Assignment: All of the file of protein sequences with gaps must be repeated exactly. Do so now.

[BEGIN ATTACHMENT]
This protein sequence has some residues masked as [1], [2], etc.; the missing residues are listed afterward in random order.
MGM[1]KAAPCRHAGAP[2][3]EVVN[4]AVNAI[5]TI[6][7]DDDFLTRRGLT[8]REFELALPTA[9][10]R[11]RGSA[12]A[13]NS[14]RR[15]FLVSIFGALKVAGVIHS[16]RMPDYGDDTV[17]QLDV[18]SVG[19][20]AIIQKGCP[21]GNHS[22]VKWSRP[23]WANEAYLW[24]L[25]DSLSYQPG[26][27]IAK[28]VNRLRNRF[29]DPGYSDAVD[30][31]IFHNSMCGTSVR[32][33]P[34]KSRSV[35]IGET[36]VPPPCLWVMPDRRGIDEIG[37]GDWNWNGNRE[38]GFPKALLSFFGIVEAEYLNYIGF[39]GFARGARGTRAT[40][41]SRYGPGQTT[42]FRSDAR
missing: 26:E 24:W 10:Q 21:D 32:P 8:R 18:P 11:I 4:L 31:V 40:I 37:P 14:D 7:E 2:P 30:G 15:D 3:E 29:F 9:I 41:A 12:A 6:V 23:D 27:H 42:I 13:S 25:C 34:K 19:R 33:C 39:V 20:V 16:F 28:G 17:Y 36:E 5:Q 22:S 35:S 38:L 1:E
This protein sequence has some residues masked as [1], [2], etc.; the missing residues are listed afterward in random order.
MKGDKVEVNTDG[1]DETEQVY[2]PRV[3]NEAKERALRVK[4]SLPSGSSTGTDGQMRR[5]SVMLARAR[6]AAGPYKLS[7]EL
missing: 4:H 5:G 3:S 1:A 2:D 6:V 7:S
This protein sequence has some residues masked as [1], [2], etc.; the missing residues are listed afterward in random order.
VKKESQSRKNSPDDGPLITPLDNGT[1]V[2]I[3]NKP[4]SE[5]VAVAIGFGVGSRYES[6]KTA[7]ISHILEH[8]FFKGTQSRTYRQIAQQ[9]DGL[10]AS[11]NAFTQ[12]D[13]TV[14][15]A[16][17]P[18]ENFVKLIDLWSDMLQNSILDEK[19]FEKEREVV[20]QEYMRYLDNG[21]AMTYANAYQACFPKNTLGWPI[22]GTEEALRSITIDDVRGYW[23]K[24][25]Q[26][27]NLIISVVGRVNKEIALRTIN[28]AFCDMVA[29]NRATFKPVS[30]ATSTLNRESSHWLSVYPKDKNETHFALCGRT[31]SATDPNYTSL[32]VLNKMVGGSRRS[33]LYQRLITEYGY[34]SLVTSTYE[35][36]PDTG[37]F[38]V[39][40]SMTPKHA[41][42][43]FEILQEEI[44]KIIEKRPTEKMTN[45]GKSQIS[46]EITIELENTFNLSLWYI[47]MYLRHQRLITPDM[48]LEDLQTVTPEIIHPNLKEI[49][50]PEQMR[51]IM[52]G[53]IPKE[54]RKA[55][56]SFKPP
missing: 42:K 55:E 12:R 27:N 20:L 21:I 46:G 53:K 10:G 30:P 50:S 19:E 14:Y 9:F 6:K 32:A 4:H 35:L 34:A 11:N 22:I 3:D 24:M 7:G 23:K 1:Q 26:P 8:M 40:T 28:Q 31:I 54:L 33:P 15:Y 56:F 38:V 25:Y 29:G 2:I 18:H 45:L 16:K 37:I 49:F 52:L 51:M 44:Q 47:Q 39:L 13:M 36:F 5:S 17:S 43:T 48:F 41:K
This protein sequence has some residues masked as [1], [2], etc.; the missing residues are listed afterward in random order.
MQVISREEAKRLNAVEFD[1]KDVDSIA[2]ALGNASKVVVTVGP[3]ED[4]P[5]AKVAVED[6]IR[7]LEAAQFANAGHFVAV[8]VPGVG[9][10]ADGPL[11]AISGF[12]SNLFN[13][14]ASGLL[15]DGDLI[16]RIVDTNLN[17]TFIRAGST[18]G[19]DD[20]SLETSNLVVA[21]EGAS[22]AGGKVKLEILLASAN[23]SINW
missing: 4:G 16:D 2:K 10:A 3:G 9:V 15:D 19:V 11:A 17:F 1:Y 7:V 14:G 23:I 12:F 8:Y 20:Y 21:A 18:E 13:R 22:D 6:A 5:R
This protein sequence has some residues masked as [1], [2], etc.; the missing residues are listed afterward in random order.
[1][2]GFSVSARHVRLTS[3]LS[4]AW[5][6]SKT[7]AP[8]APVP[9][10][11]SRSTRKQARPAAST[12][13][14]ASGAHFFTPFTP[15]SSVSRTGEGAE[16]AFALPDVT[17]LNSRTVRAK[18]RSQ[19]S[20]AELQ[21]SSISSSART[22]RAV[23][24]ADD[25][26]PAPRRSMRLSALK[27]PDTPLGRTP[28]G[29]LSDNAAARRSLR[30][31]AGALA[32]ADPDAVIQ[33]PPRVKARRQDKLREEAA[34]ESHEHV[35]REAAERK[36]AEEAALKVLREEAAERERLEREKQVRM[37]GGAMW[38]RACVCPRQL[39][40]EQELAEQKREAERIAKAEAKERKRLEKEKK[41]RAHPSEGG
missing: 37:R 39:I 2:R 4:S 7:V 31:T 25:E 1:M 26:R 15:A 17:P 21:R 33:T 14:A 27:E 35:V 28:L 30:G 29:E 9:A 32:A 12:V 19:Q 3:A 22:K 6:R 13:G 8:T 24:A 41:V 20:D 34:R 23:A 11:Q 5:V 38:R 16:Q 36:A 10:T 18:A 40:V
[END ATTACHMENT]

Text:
This protein sequence has some residues masked as [1], [2], etc.; the missing residues are listed afterward in random order.
MGM[1]KAAPCRHAGAP[2][3]EVVN[4]AVNAI[5]TI[6][7]DDDFLTRRGLT[8]REFELALPTA[9][10]R[11]RGSA[12]A[13]NS[14]RR[15]FLVSIFGALKVAGVIHS[16]RMPDYGDDTV[17]QLDV[18]SVG[19][20]AIIQKGCP[21]GNHS[22]VKWSRP[23]WANEAYLW[24]L[25]DSLSYQPG[26][27]IAK[28]VNRLRNRF[29]DPGYSDAVD[30][31]IFHNSMCGTSVR[32][33]P[34]KSRSV[35]IGET[36]VPPPCLWVMPDRRGIDEIG[37]GDWNWNGNRE[38]GFPKALLSFFGIVEAEYLNYIGF[39]GFARGARGTRAT[40][41]SRYGPGQTT[42]FRSDAR
missing: 26:E 24:W 10:Q 21:D 32:P 8:R 18:P 11:I 4:L 31:V 40:I 37:P 14:D 7:E 2:P 30:G 15:D 3:E 29:F 9:I 41:A 12:A 6:V 23:D 27:H 42:I 13:S 25:C 34:K 19:R 33:C 39:V 20:V 16:F 28:G 17:Y 36:E 5:Q 22:S 35:S 38:L 1:E
This protein sequence has some residues masked as [1], [2], etc.; the missing residues are listed afterward in random order.
MKGDKVEVNTDG[1]DETEQVY[2]PRV[3]NEAKERALRVK[4]SLPSGSSTGTDGQMRR[5]SVMLARAR[6]AAGPYKLS[7]EL
missing: 4:H 5:G 3:S 1:A 2:D 6:V 7:S
This protein sequence has some residues masked as [1], [2], etc.; the missing residues are listed afterward in random order.
VKKESQSRKNSPDDGPLITPLDNGT[1]V[2]I[3]NKP[4]SE[5]VAVAIGFGVGSRYES[6]KTA[7]ISHILEH[8]FFKGTQSRTYRQIAQQ[9]DGL[10]AS[11]NAFTQ[12]D[13]TV[14][15]A[16][17]P[18]ENFVKLIDLWSDMLQNSILDEK[19]FEKEREVV[20]QEYMRYLDNG[21]AMTYANAYQACFPKNTLGWPI[22]GTEEALRSITIDDVRGYW[23]K[24][25]Q[26][27]NLIISVVGRVNKEIALRTIN[28]AFCDMVA[29]NRATFKPVS[30]ATSTLNRESSHWLSVYPKDKNETHFALCGRT[31]SATDPNYTSL[32]VLNKMVGGSRRS[33]LYQRLITEYGY[34]SLVTSTYE[35][36]PDTG[37]F[38]V[39][40]SMTPKHA[41][42][43]FEILQEEI[44]KIIEKRPTEKMTN[45]GKSQIS[46]EITIELENTFNLSLWYI[47]MYLRHQRLITPDM[48]LEDLQTVTPEIIHPNLKEI[49][50]PEQMR[51]IM[52]G[53]IPKE[54]RKA[55][56]SFKPP
missing: 42:K 55:E 12:R 27:N 20:L 21:I 46:G 53:K 10:G 30:P 50:S 19:E 14:Y 9:F 6:K 32:A 4:H 35:L 34:A 11:N 22:I 3:D 24:M 7:G 23:K 1:Q 26:P 8:M 40:T 28:Q 31:I 54:L 33:P 15:Y 56:F 38:V 25:Y 29:G 2:I 18:H 45:L 16:K 37:I 49:F 52:L 51:M 44:Q 47:Q 39:L 13:M 36:F 5:S 17:S 43:T 48:F 41:K
This protein sequence has some residues masked as [1], [2], etc.; the missing residues are listed afterward in random order.
MQVISREEAKRLNAVEFD[1]KDVDSIA[2]ALGNASKVVVTVGP[3]ED[4]P[5]AKVAVED[6]IR[7]LEAAQFANAGHFVAV[8]VPGVG[9][10]ADGPL[11]AISGF[12]SNLFN[13][14]ASGLL[15]DGDLI[16]RIVDTNLN[17]TFIRAGST[18]G[19]DD[20]SLETSNLVVA[21]EGAS[22]AGGKVKLEILLASAN[23]SINW
missing: 4:G 16:D 2:K 10:A 3:G 9:V 15:D 19:V 11:A 17:F 1:Y 7:V 14:G 23:I 12:F 8:Y 20:Y 21:A 18:E 13:R 22:D 6:A 5:R
This protein sequence has some residues masked as [1], [2], etc.; the missing residues are listed afterward in random order.
[1][2]GFSVSARHVRLTS[3]LS[4]AW[5][6]SKT[7]AP[8]APVP[9][10][11]SRSTRKQARPAAST[12][13][14]ASGAHFFTPFTP[15]SSVSRTGEGAE[16]AFALPDVT[17]LNSRTVRAK[18]RSQ[19]S[20]AELQ[21]SSISSSART[22]RAV[23][24]ADD[25][26]PAPRRSMRLSALK[27]PDTPLGRTP[28]G[29]LSDNAAARRSLR[30][31]AGALA[32]ADPDAVIQ[33]PPRVKARRQDKLREEAA[34]ESHEHV[35]REAAERK[36]AEEAALKVLREEAAERERLEREKQVRM[37]GGAMW[38]RACVCPRQL[39][40]EQELAEQKREAERIAKAEAKERKRLEKEKK[41]RAHPSEGG
missing: 37:R 39:I 2:R 4:S 7:V 31:T 25:E 1:M 26:R 15:A 17:P 21:R 33:T 14:A 27:E 35:V 28:L 30:G 29:E 9:A 32:A 12:V 19:Q 3:A 22:K 6:R 13:G 8:T 24:A 41:V 20:D 34:R 23:A 11:Q 5:V 38:R 16:Q 36:A 10:T 18:A 40:V